The co-founder of cryptocurrency exchange Gemini, Cameron Winklevoss, has launched a scathing attack on Barry Silbert, stating that the Digital Currency Group CEO was unfit to run the company.
According to Winklevoss, DCG failed to repay Gemini, leading the latter to be unable to repay its customers.
A Scathing Attack
Cameron Winklevoss has called for the removal of Barry Silbert, the Chief Executive of Digital Currency Group, as tensions between the executives escalate against the backdrop of the FTX collapse. According to Winklevoss, Genesis Global Capital defrauded around 340,000 users, part of Gemini’s Earn Program, because its parent company, Digital Currency Group, failed to repay Gemini, causing it to be unable to pay its own users.
The attack was made in an open letter penned by Winklevoss to the board of Digital Currency Group and came after a January 2nd letter appealing to Silbert himself. The letter to Silbert saw the Gemini co-founder state that Gemini was owed $900 million by Genesis and accused Silbert of “hiding behind lawyers, investment bankers, and processes.” Gemini later notified users that it was terminating its Earn program, effective January 8th.
“There is no path forward as long as Barry Silbert remains CEO of DCG. He has proven himself unfit to run DCG and unwilling and unable to find a resolution with creditors that is both fair and reasonable.”
Unfit To Run Company
Winklevoss stated that Genesis had lent over $2.4 billion to Three Arrows Capital (3AC), which left the former with a $1.2 billion-sized hole when the hedge fund collapsed in 2022. The Gemini co-founder accused Silbert of orchestrating a campaign of lies, trying to show that DCG had given the funds to Genesis by displaying a promissory note as part of its assets. He also accused Michael Moro, Genesis CEO, of being complicit by issuing misleading statements on social media and claimed DCG personnel had tried to cover up the lack of capitalization at Genesis.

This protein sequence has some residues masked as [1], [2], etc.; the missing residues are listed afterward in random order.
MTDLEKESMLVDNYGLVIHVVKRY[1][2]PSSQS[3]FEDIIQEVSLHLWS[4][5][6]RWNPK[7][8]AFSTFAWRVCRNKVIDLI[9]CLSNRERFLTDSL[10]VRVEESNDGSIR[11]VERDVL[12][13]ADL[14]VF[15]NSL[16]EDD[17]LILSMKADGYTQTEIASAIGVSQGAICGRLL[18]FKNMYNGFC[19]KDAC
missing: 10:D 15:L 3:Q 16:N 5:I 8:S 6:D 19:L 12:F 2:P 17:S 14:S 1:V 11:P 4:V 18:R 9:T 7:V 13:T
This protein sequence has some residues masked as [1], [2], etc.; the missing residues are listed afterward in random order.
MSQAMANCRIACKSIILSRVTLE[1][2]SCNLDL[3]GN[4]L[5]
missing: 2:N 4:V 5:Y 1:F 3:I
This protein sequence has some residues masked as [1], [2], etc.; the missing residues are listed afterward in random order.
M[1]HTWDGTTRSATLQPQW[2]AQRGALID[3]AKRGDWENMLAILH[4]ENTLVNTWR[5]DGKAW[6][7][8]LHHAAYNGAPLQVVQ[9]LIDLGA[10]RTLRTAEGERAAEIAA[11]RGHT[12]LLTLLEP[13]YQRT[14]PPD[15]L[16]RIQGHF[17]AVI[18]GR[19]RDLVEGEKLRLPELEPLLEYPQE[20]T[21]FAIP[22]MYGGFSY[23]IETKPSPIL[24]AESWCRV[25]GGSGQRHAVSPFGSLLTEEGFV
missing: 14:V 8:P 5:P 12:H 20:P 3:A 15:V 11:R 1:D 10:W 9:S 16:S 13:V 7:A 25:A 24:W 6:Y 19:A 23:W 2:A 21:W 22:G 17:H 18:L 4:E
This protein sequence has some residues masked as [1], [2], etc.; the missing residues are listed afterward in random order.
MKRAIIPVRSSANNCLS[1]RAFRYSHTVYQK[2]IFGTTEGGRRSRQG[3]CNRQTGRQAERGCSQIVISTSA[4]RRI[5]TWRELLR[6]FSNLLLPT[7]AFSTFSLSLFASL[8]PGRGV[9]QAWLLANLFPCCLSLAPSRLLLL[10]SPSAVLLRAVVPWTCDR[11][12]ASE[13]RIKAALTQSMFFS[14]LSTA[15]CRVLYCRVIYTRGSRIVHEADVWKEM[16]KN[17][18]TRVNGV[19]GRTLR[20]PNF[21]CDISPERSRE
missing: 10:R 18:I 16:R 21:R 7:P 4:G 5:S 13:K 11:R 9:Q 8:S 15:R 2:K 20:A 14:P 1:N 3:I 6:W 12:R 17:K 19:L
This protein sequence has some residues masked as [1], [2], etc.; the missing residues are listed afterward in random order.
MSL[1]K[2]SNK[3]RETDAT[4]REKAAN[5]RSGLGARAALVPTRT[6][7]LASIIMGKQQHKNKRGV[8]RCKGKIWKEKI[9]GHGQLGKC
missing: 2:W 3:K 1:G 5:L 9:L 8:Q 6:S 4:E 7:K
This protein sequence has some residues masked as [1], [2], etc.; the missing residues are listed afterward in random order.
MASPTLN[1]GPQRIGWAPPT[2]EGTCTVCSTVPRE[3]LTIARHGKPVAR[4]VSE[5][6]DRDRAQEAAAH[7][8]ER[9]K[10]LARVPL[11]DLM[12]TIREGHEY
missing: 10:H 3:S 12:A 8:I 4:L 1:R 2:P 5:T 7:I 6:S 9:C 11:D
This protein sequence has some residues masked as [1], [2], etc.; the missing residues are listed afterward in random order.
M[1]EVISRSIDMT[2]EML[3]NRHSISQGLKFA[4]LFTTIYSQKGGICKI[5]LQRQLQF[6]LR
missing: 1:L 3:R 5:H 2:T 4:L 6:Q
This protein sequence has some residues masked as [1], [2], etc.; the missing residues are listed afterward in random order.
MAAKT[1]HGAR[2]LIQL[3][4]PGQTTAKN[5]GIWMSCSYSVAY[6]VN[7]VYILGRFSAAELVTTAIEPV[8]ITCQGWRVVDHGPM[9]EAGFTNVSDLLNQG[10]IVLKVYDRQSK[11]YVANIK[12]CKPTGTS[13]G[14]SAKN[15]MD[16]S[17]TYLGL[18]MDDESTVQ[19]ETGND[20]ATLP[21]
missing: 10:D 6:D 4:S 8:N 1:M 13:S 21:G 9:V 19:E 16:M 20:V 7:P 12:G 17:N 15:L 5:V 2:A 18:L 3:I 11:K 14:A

“These misrepresentations […] were a sleight of hand designed to make it appear as if Genesis was solvent and able to meet its obligations to lenders, without DCG actually committing to the financial support necessary to make this true. DCG wanted to have its cake and eat it too.”
Genesis’s troubles began with the collapse of FTX after it was revealed that the company had around $175 million locked up with FTX. As a result, the company had to suspend redemptions and new loans. As a result, Gemini had to announce delays in withdrawals from its Earn program.
DCG Already Under Scrutiny
DCG and its subsidiaries have been under increased scrutiny following the FTX collapse after it was revealed that Genesis had $175 million locked up in a frozen FTX account. Prosecutors are also investigating transfers between DCG and an embattled subsidiary offering crypto lending services and investigating what investors and users were told about these transactions.
DCG Rebuffs Winklevoss
A DCG spokesperson called the new letter from Winklevoss a “desperate publicity stunt.” The spokesperson further added that Winklevoss and Gemini were alone responsible for their Earn program and marketing it to customers. According to the spokesperson, the firm could pursue legal action if needed.
Silbert addressed some of Winklevoss’ claims in a letter to shareholders, stating that Genesis had a trading and lending relationship with Three Arrows Capital and Alameda Research. He further added that DCG had not received any cash, cryptocurrency, or other forms of payment for a promissory note for Genesis’s liabilities.
“DCG currently owes Genesis Capital (i) $447.5M* in USD and (ii) 4,550 BTC (~$78M), which matures in May 2023. DCG borrowed $500M in USD between January and May 2022 at interest rates of 10%-12%.”
In response to the letter, Silbert stated that DCG did not borrow $1.6 billion from Genesis and had not missed any interest payment to Genesis on its outstanding loans.
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